NOAA: Global high temps despite cold snap

While the start of the new year may have been cold for the U.S., the rest of the globe experienced the fourth warmest January on record.

The National Oceanic and Atmospheric Administration (NOAA) reported on Thursday that the average global temperature was 54.8 degrees Fahrenheit in January, coming in above the 20th century average of 53.6 degrees Fahrenheit.

"We see more evidence that we will continue to have cold air outbreaks as the climate continues to warm," said Deke Arndt, a scientist with the National Climatic Data Center.

"Cold air outbreaks, like the type we saw in January, over time, have become statistically more uncommon."

Arndt's comments contrast a familiar refrain used by Republicans in the last week.

As snowstorms hit a majority of states across the U.S., Sen. John CornynJohn CornynSenate confirms Trump’s pick to lead NASA DOJ denies reports judicial nominee once called illegal immigrants 'maggots' Overnight Energy: Trump NASA pick advances after drama | White House office to investigate Pruitt's soundproof booth | 170 lawmakers call for Pruitt to resign MORE (R-Texas) slammed President Obama for taking extra efforts to mitigate climate change.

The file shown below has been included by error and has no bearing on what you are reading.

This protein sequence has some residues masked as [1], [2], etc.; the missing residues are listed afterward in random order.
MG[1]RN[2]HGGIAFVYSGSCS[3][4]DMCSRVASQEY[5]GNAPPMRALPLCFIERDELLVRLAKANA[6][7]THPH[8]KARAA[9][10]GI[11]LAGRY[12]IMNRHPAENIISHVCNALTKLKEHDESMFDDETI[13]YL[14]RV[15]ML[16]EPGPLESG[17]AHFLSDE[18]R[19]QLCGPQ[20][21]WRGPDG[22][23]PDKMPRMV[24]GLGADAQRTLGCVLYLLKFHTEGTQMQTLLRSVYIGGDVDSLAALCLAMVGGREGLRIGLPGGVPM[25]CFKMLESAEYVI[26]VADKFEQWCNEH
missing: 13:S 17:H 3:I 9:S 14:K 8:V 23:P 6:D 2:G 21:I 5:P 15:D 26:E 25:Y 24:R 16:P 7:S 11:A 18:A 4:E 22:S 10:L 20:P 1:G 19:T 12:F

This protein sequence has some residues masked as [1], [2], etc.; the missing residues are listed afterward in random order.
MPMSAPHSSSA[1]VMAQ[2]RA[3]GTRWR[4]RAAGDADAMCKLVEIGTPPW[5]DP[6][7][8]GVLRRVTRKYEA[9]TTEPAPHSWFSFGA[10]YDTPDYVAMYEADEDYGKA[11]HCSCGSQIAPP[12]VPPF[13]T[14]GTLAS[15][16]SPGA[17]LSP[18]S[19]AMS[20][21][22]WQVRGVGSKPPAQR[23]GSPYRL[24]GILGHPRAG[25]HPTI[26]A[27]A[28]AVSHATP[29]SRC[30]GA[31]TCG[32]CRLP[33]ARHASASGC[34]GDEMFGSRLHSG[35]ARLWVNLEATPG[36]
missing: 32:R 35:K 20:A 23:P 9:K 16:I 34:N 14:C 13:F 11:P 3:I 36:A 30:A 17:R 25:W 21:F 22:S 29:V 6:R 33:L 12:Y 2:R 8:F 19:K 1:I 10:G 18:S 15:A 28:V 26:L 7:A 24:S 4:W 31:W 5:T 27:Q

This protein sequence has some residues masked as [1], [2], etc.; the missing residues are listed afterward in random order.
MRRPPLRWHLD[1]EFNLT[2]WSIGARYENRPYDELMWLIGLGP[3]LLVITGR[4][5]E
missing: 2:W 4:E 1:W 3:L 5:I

"Snow on the grd in 49 of 50 states and POTUS thinks global warming shld be an urgent priority," Cornyn wrote on Twitter.

And while a sizable chunk of the U.S. experienced an abnormally frigid winter, Alaska experienced temperatures "well above average for January," NOAA said.

January 2014 was the ninth consecutive time a month has ranked in the top 10 of highest temperatures for respective months.

A meteorologist for the agency's Climate Prediction Center, Dan Collins, said temperatures will likely stay above average over the next three months from the Pacific Northwest to the Desert Southwest and on to Florida.

Alaska is also expected to stay warmer than average into May.